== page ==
Earlier this month, I brought over the feature I did on the Wil-Cox Bridge on the old website to the blog.  The seven arch concrete open-spandrel bridge opened in 1924 and was a key piece of the Central Highway.  Recently, Ben Thurkill sent along a handful of photos from the bridge's 1924 opening.  The five photos below are part of the NCDOT archives.





Today, the Wil-Cox Bridge is slowly becoming a center piece for a regional park.  In August 2015, Davidson County Commissioners agreed to take over the bridge from the state.  The state transferred the $2.5 million that would have been used to demolish the historic bridge to the county.  Those funds are being used for bridge preservation and future development of the regional park.  In 2016, Davidson County purchased nearly 14 nearby acres that included Fort York, a Confederate Fort built in the waning years of the Civil War.  Davidson County intends on unveiling a master plan for the Wil-Cox Bridge, Fort York, and the regional …

It's a Wonderful Bridge

Located along US Route 20 (and New York State Routes 5 and 414), Seneca Falls, New York is known for a fair number of important events throughout its history. This town located within the Finger Lakes region of New York State is the home to the Women's Rights National Historical Park, for one. It is also said that Seneca Falls is the inspiration for the fictional town of Bedford Falls in the Christmas holiday film classic, It's a Wonderful Life.

As Frank Capra was developing his screenplay for the movie, he visited Seneca Falls as he had relatives living nearby. There are a number of similarities between Bedford Falls and Seneca Falls, such as the buildings in the towns, the location of Bedford Falls in Upstate New York and the bridge where in the film, George Bailey jumped into the water to save Clarence. In real history, there was a man by the name of Antonio Varacalli, who drowned while rescuing a young woman who had jumped off that bridge. The story of that event was adap…

Poinsett's Bridge

Hidden within the mountains of South Carolina's Upstate Region is one of the most majestic stone arch bridges you will ever see.  The Poinsett's Bridge was built in 1820 as part of what was then known as the State Road.  The State Road was a toll road that ran from Charleston through Columbia and into North Carolina.  Poinsett's Bridge was one of three stone bridge built along the route in which this particular segment was also known as the Saluda Mountain Road. (1)

The bridge is considered the oldest surviving bridge in the state - some speculate the entire southeast - and rises 24 feet over Little Gap Creek. The bridge's length is 130 feet. The most noteworthy feature of this bridge is the 15' high x 7' wide Gothic arch that bridges over the creek.  The stepped parapet side walls are also a distinguishing feature.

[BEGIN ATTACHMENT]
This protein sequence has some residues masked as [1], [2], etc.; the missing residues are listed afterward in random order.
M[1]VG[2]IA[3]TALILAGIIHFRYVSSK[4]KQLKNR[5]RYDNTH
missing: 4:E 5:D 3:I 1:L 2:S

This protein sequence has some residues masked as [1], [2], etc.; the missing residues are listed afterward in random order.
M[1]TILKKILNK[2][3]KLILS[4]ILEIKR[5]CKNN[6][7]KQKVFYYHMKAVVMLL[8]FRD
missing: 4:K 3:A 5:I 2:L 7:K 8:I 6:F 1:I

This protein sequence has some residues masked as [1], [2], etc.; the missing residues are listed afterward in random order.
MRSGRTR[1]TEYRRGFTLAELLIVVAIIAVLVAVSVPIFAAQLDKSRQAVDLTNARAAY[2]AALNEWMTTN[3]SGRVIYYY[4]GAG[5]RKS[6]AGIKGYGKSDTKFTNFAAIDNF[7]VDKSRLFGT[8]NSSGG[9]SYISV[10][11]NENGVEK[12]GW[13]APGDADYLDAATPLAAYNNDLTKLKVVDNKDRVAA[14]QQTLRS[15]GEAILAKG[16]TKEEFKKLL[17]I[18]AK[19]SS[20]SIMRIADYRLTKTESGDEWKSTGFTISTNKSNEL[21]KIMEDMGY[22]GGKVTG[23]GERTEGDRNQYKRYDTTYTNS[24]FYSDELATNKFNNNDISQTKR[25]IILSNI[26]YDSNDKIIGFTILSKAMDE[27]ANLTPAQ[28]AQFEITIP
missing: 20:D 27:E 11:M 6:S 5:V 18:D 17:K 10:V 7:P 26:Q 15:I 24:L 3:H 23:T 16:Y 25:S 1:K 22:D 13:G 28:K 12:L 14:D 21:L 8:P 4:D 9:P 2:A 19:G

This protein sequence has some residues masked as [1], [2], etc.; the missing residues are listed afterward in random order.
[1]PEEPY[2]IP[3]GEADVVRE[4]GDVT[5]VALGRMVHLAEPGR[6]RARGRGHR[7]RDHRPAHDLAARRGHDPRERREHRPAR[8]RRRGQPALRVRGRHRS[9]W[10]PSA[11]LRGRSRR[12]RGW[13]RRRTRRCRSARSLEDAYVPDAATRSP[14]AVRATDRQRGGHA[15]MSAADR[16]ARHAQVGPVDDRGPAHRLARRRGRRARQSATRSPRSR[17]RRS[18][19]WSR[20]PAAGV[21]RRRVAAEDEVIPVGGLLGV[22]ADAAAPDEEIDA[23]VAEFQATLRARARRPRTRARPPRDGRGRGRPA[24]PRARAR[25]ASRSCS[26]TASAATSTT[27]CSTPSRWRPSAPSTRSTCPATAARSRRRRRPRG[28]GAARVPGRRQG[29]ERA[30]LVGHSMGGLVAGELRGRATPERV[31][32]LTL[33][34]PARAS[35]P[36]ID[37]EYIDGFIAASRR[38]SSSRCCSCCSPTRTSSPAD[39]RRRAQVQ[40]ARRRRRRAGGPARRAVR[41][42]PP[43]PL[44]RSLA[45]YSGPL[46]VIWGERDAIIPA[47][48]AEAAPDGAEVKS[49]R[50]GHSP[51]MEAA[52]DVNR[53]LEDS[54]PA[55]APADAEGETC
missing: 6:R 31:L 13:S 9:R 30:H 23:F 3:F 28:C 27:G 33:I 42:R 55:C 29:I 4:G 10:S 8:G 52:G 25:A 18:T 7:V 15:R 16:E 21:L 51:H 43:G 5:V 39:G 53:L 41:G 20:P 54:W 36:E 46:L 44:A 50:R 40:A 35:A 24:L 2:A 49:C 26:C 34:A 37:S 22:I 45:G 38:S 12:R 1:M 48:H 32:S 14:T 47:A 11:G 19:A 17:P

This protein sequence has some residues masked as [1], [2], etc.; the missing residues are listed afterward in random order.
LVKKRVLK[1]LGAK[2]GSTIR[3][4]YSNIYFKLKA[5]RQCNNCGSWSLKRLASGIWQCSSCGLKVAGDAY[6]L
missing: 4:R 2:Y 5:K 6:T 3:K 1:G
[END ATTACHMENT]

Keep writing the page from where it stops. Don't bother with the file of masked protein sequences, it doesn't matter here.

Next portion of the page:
Poinsett Bridge is named after Joel R. Poinsett - who served as the Director of the South Carolina Board of Public Works at the time.  Poinsett …

Sunnybank Ferry

For over a century, the Sunnybank Ferry has carried travelers over the Little Wicomico River in Northumberland County.  The ferry first began operation in 1903 as a hand-pulled cable ferry over the Little Wicomico.  Nearly a decade later, in 1912, the human powered ferry would be replaced by a motorized one.  The A.L.E. -- named after ferry operator's Jynes Crabbe's children, Arley, Lois, and Elmer -- would carry horse and wagon and later automobiles until 1954 when the vessel was destroyed by Hurricane Hazel.  In 1955, a new ferryboat was commissioned, and it was appropriately named, The Hazel.  The Hazel was retired in 1985 by the Northumberland, which is still in use today. (1)

Today, the Sunnybank Ferry continues to carry locals, bicyclists, and curious tourists from one bank of the Little Wicomico to the other.  The ferry generally operates from dawn to dusk with the exception to inclement weather, higher than normal tides, or repairs to the Northumberland.  The ferry is o…

Jamestown - Scotland Ferry

The Jamestown-Scotland Ferry, which carries VA 31 traffic across the James River, is Virginia's largest inland ferry operation.  Running seven days a week, 24 hours a day, the four ferry boats (The Virginia, Surry, Pocahontas and Williamsburg - shown at left) that cross the James River run throughout the year.  Service began over 80 years ago on February 26, 1925 when the Captain John Smith made the initial crossing.  (1)

Not long after the initial voyage of the Captain John Smith, the first suggestion of building a bridge to replace the ferry was made in 1928.  Since then, there have been numerous discussions and proposals to build a bridge over the river, but none have gathered any steam.  The Virginia Department of Transportation took over the ferry operation in 1945 and continue to oversee ferry operations to this day.

Directions & Notes:
From Jamestown: Follow VA 31 South to ferry terminal at Glass House PointFrom Surry County: Follow VA 31 North through Scotland to ferry te…